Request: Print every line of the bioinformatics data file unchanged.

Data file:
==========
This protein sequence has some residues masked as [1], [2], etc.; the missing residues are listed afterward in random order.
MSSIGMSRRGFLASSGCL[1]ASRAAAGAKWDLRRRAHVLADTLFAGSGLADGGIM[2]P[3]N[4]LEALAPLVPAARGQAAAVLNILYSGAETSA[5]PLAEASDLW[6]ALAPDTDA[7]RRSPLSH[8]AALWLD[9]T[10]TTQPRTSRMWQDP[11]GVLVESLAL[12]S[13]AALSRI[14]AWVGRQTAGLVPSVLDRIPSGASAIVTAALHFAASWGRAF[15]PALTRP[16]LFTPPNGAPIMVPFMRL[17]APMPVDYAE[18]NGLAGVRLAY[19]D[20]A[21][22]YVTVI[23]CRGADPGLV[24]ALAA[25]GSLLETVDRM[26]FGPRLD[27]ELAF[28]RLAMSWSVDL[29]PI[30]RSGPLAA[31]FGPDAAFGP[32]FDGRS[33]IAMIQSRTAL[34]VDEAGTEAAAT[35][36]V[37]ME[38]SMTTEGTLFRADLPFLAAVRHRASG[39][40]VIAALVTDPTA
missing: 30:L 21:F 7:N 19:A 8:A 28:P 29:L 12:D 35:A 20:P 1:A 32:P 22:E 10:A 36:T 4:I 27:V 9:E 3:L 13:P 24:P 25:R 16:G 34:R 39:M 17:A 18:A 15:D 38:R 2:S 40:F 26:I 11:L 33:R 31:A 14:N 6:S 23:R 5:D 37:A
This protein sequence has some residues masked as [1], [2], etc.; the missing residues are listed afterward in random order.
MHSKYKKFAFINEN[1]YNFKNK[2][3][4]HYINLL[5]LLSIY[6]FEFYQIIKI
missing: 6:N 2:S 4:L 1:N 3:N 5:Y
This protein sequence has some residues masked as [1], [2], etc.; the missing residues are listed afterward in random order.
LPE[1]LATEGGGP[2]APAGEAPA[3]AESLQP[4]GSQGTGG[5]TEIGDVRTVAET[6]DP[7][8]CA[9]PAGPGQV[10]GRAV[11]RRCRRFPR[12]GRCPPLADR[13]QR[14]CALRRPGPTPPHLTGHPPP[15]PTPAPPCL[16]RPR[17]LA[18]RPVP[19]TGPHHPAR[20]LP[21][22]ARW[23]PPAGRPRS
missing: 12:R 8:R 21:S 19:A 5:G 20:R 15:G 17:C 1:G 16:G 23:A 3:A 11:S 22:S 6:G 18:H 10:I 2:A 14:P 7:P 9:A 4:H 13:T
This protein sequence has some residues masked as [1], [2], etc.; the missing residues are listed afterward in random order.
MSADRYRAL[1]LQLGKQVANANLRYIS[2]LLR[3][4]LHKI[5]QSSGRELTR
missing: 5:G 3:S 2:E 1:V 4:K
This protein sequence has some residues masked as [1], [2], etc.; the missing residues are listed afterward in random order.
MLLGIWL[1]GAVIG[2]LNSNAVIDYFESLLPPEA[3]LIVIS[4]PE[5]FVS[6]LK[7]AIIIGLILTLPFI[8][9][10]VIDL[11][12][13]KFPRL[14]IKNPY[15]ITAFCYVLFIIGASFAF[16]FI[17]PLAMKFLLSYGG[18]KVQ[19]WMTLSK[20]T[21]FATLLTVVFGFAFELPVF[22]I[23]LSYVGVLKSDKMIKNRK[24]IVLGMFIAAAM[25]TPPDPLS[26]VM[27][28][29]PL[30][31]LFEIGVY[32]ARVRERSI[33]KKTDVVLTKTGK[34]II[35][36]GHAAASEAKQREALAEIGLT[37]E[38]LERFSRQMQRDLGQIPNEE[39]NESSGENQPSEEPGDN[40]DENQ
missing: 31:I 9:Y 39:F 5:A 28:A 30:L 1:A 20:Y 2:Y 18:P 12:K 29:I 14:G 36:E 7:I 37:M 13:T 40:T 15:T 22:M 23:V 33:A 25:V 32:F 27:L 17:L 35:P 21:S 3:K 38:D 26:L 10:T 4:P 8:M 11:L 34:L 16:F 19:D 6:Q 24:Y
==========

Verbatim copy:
This protein sequence has some residues masked as [1], [2], etc.; the missing residues are listed afterward in random order.
MSSIGMSRRGFLASSGCL[1]ASRAAAGAKWDLRRRAHVLADTLFAGSGLADGGIM[2]P[3]N[4]LEALAPLVPAARGQAAAVLNILYSGAETSA[5]PLAEASDLW[6]ALAPDTDA[7]RRSPLSH[8]AALWLD[9]T[10]TTQPRTSRMWQDP[11]GVLVESLAL[12]S[13]AALSRI[14]AWVGRQTAGLVPSVLDRIPSGASAIVTAALHFAASWGRAF[15]PALTRP[16]LFTPPNGAPIMVPFMRL[17]APMPVDYAE[18]NGLAGVRLAY[19]D[20]A[21][22]YVTVI[23]CRGADPGLV[24]ALAA[25]GSLLETVDRM[26]FGPRLD[27]ELAF[28]RLAMSWSVDL[29]PI[30]RSGPLAA[31]FGPDAAFGP[32]FDGRS[33]IAMIQSRTAL[34]VDEAGTEAAAT[35][36]V[37]ME[38]SMTTEGTLFRADLPFLAAVRHRASG[39][40]VIAALVTDPTA
missing: 30:L 21:F 7:N 19:A 8:A 28:P 29:L 12:D 35:A 20:P 1:A 32:P 22:E 10:A 36:T 4:I 27:V 9:E 3:L 13:P 24:P 25:R 16:G 34:R 39:M 17:A 18:A 15:D 38:R 2:S 40:F 26:I 11:L 33:R 31:A 14:N 6:S 23:R 5:D 37:A
This protein sequence has some residues masked as [1], [2], etc.; the missing residues are listed afterward in random order.
MHSKYKKFAFINEN[1]YNFKNK[2][3][4]HYINLL[5]LLSIY[6]FEFYQIIKI
missing: 6:N 2:S 4:L 1:N 3:N 5:Y
This protein sequence has some residues masked as [1], [2], etc.; the missing residues are listed afterward in random order.
LPE[1]LATEGGGP[2]APAGEAPA[3]AESLQP[4]GSQGTGG[5]TEIGDVRTVAET[6]DP[7][8]CA[9]PAGPGQV[10]GRAV[11]RRCRRFPR[12]GRCPPLADR[13]QR[14]CALRRPGPTPPHLTGHPPP[15]PTPAPPCL[16]RPR[17]LA[18]RPVP[19]TGPHHPAR[20]LP[21][22]ARW[23]PPAGRPRS
missing: 12:R 8:R 21:S 19:A 5:G 20:R 15:G 17:C 1:G 16:G 23:A 3:A 11:S 22:S 6:G 18:H 10:I 2:A 14:P 7:P 9:A 4:H 13:T
This protein sequence has some residues masked as [1], [2], etc.; the missing residues are listed afterward in random order.
MSADRYRAL[1]LQLGKQVANANLRYIS[2]LLR[3][4]LHKI[5]QSSGRELTR
missing: 5:G 3:S 2:E 1:V 4:K
This protein sequence has some residues masked as [1], [2], etc.; the missing residues are listed afterward in random order.
MLLGIWL[1]GAVIG[2]LNSNAVIDYFESLLPPEA[3]LIVIS[4]PE[5]FVS[6]LK[7]AIIIGLILTLPFI[8][9][10]VIDL[11][12][13]KFPRL[14]IKNPY[15]ITAFCYVLFIIGASFAF[16]FI[17]PLAMKFLLSYGG[18]KVQ[19]WMTLSK[20]T[21]FATLLTVVFGFAFELPVF[22]I[23]LSYVGVLKSDKMIKNRK[24]IVLGMFIAAAM[25]TPPDPLS[26]VM[27][28][29]PL[30][31]LFEIGVY[32]ARVRERSI[33]KKTDVVLTKTGK[34]II[35][36]GHAAASEAKQREALAEIGLT[37]E[38]LERFSRQMQRDLGQIPNEE[39]NESSGENQPSEEPGDN[40]DENQ
missing: 31:I 9:Y 39:F 5:A 28:A 30:L 1:A 20:Y 2:Y 18:P 12:K 29:I 14:G 36:E 7:I 37:M 13:T 40:T 15:T 22:M 23:V 33:A 25:V 32:F 27:L 17:L 35:P 21:S 3:K 38:D 26:L 10:T 4:P 8:M 11:L 34:L 16:F 19:D 6:Q 24:Y